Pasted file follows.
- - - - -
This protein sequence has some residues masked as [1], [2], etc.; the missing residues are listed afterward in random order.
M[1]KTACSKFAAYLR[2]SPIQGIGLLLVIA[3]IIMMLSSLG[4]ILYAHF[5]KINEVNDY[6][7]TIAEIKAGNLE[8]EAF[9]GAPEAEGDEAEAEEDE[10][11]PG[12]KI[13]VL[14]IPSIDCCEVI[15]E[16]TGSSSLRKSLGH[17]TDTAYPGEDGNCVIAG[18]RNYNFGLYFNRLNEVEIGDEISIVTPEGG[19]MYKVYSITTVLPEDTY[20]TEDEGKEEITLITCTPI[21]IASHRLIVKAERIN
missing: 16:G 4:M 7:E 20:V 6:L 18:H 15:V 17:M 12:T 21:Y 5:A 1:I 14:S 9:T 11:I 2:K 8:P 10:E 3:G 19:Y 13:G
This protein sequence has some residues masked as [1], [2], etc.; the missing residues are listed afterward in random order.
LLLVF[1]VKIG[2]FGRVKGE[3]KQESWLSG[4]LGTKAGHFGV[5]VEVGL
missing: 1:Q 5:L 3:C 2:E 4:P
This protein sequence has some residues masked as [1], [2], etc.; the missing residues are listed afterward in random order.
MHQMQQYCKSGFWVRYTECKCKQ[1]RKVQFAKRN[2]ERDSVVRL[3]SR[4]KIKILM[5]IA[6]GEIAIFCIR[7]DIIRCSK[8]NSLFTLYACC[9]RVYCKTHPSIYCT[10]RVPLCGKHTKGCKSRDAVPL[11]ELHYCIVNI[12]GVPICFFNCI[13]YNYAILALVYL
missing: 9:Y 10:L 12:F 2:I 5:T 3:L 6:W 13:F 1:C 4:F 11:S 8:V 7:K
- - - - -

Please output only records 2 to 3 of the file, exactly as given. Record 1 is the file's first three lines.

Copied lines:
This protein sequence has some residues masked as [1], [2], etc.; the missing residues are listed afterward in random order.
LLLVF[1]VKIG[2]FGRVKGE[3]KQESWLSG[4]LGTKAGHFGV[5]VEVGL
missing: 1:Q 5:L 3:C 2:E 4:P
This protein sequence has some residues masked as [1], [2], etc.; the missing residues are listed afterward in random order.
MHQMQQYCKSGFWVRYTECKCKQ[1]RKVQFAKRN[2]ERDSVVRL[3]SR[4]KIKILM[5]IA[6]GEIAIFCIR[7]DIIRCSK[8]NSLFTLYACC[9]RVYCKTHPSIYCT[10]RVPLCGKHTKGCKSRDAVPL[11]ELHYCIVNI[12]GVPICFFNCI[13]YNYAILALVYL
missing: 9:Y 10:L 12:F 2:I 5:T 3:L 6:W 13:F 1:C 4:F 11:S 8:V 7:K